Pound US dollar exchange rate: GBP shoots higher despite ‘Pandora’s box’ warning
Pound US dollar exchange rate: GBP is currently trading up 0.7 per cent at a rate of $1.282 (Image: GETTY)
The pound US dollar exchange rate has remained volatile at the start of this week’s session as Theresa May begins her final push to get her EU withdrawal agreement through Parliament. The pound shot higher as European Court of Justice Advocate General Manuel Campos Sánchez-Bordona said it might be possible for the UK to revoke Article 50. This could mean the possibility of abandoning Brexit and staying in the EU. Warning against such a move, however, the Advocate General for Scotland Lord Keen stated the unilateral revocation of Article 50 would provide “political ammunition” to Remainers.
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He added: “In Greek myth, Pandora was given a large box […] which she was told not to open.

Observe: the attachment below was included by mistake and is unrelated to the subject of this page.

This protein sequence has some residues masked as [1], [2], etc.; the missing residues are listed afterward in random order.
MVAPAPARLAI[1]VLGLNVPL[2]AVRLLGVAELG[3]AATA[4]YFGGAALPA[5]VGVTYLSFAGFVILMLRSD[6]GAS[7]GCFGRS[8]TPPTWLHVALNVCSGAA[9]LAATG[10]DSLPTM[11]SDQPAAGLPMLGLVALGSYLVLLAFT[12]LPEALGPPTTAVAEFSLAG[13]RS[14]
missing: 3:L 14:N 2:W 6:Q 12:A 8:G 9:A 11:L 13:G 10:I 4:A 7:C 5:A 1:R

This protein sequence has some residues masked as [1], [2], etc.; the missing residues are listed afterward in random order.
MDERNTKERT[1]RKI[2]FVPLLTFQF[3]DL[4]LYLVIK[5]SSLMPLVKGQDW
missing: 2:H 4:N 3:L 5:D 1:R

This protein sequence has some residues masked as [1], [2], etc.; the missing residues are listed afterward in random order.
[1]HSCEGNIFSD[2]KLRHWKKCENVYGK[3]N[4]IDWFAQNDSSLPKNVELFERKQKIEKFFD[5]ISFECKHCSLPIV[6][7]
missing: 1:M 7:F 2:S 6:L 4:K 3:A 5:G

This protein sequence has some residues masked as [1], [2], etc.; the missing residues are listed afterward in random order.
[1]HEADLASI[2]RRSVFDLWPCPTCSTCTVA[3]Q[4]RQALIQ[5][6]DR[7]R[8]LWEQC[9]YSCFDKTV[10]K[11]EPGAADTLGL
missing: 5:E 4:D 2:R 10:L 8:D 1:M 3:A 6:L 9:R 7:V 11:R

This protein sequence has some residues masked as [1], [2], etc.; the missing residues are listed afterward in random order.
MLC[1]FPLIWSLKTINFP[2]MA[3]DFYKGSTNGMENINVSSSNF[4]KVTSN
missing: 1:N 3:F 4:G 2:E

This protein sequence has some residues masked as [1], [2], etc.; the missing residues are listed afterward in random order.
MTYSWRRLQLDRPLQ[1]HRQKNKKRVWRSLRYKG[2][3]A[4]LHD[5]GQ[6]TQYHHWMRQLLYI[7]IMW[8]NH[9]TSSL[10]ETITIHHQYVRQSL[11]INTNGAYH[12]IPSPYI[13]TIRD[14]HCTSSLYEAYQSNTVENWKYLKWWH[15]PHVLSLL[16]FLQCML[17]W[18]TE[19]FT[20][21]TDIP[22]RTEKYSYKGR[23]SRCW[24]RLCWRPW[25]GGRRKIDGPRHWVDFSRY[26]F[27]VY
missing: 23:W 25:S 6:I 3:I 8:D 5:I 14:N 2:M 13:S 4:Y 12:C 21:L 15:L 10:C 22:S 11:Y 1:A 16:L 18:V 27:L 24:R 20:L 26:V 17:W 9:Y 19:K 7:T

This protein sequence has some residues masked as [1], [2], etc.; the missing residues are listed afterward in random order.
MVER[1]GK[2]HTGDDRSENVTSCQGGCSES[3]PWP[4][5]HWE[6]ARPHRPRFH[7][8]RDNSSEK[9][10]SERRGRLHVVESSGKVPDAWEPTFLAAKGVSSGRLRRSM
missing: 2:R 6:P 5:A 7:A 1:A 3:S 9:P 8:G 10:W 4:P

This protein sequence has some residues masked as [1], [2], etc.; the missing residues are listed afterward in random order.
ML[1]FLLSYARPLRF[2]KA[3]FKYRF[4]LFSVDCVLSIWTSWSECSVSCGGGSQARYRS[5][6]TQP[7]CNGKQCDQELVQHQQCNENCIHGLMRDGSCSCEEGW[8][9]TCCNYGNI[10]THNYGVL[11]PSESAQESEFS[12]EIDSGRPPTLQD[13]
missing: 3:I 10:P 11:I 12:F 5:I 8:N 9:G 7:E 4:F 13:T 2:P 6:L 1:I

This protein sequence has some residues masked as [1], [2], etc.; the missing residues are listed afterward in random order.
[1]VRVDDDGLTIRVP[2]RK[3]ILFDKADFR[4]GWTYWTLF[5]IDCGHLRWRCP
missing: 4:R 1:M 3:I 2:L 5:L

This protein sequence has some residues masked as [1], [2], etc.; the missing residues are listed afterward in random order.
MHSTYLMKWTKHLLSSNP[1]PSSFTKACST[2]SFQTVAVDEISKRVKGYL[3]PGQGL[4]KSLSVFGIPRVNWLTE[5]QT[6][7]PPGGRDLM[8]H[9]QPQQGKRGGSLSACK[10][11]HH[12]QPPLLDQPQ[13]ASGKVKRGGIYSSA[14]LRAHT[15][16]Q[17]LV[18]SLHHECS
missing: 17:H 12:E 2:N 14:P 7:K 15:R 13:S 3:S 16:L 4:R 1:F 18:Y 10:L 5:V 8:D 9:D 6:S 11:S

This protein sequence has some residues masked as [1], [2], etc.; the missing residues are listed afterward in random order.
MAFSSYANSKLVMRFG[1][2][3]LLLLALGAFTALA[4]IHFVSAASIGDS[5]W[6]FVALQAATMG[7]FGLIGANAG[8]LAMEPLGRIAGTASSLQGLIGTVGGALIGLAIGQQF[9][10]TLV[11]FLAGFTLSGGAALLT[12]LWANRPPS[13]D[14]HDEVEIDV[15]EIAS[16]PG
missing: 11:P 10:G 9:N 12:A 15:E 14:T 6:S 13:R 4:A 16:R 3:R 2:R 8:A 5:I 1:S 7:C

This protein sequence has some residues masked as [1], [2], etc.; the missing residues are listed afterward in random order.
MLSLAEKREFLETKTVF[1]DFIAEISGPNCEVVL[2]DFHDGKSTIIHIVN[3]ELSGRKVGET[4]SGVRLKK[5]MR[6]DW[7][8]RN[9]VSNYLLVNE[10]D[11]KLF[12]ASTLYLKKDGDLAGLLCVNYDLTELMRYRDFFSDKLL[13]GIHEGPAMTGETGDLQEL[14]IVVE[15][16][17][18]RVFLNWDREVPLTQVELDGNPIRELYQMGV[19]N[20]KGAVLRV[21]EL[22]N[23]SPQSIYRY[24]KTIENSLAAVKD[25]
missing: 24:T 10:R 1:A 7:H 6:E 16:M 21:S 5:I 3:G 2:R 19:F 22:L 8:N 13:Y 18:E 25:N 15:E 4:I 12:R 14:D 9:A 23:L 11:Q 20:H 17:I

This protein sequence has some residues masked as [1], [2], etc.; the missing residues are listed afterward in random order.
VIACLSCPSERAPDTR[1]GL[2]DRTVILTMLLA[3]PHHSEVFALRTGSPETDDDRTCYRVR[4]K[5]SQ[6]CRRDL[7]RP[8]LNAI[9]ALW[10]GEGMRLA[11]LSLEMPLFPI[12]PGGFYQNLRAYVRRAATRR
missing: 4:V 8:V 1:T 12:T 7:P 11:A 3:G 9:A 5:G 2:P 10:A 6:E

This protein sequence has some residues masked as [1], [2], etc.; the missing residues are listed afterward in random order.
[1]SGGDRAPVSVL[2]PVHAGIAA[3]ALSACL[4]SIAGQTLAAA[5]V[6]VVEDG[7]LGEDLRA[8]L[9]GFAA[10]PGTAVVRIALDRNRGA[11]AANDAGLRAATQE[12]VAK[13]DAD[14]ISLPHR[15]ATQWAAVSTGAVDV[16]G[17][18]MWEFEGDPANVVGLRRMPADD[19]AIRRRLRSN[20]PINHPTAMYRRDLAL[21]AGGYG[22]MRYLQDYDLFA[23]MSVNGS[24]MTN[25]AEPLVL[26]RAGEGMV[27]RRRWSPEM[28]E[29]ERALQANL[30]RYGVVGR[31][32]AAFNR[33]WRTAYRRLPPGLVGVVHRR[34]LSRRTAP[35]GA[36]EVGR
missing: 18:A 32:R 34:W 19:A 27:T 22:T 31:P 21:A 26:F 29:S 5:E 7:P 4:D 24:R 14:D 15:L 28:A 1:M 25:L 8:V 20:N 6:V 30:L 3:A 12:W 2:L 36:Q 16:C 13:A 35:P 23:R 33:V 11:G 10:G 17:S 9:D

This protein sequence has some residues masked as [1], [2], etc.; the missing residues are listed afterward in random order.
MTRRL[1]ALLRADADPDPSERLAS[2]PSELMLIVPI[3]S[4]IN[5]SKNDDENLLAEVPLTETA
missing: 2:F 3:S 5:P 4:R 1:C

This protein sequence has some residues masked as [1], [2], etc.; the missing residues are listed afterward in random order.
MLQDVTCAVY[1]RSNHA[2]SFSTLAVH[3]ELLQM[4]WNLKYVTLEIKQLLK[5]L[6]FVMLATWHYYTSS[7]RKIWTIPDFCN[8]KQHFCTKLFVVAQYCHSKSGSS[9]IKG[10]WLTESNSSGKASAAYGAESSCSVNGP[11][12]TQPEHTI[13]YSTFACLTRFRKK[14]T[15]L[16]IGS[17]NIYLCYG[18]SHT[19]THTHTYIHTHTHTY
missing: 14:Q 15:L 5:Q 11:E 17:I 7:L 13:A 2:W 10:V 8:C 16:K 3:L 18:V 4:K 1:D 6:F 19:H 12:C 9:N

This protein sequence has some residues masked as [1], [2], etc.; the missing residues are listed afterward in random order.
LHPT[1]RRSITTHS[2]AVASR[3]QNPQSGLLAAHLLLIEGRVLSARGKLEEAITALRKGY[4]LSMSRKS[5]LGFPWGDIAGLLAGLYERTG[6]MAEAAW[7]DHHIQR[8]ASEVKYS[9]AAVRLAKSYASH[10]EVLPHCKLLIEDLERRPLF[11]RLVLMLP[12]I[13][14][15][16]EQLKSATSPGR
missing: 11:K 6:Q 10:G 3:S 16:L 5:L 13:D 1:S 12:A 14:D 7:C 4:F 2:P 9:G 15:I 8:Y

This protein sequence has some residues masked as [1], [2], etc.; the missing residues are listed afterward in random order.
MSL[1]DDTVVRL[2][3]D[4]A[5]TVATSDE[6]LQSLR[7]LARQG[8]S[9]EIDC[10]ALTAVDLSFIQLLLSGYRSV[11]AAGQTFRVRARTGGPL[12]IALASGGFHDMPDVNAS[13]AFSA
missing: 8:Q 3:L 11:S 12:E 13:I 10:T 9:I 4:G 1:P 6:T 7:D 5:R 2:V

“We respectfully plead the court should not open this box.”
November’s UK construction PMI was released this morning, showing a higher-than-expected figure of 53.4, despite a forecast suggesting this figure would drop.
This this is likely to have aided the pound in pushing back against the US dollar.
The signs of cooling US-China tensions, which took place over the course of the weekend, have caused broad dollar weakness as investors abandon safe havens.
President Donald Trump and President Xi Jinping agreed not to increase tariffs for 90 days starting on 1 January, calling a temporary truce.
Despite the fact investors are pulling their funds out of the safe-haven dollar, the pound still managed to sink yesterday morning, only recovering some of its losses this morning.
Some disappointing US data was released yesterday afternoon, although the pound still struggled as Brexit anxieties weighed hard on the currency.
US IMS prices paid for November showed a greater-than-expected fall to 60.7, and the Markit manufacturing PMI for November dropped to 55.3, despite the prediction it would remain more positive.
With the lack of notable UK or US data releases, it seems likely the pairing is going to remain driven by politics this week with Brexit largely being the catalyst for movement within the pound especially.
Danske Bank strategist Morten Helt said: “Until the British Parliament votes on the deal next week we are going to see a steady drum beat of Brexit headlines, which is going to keep the pound weak.”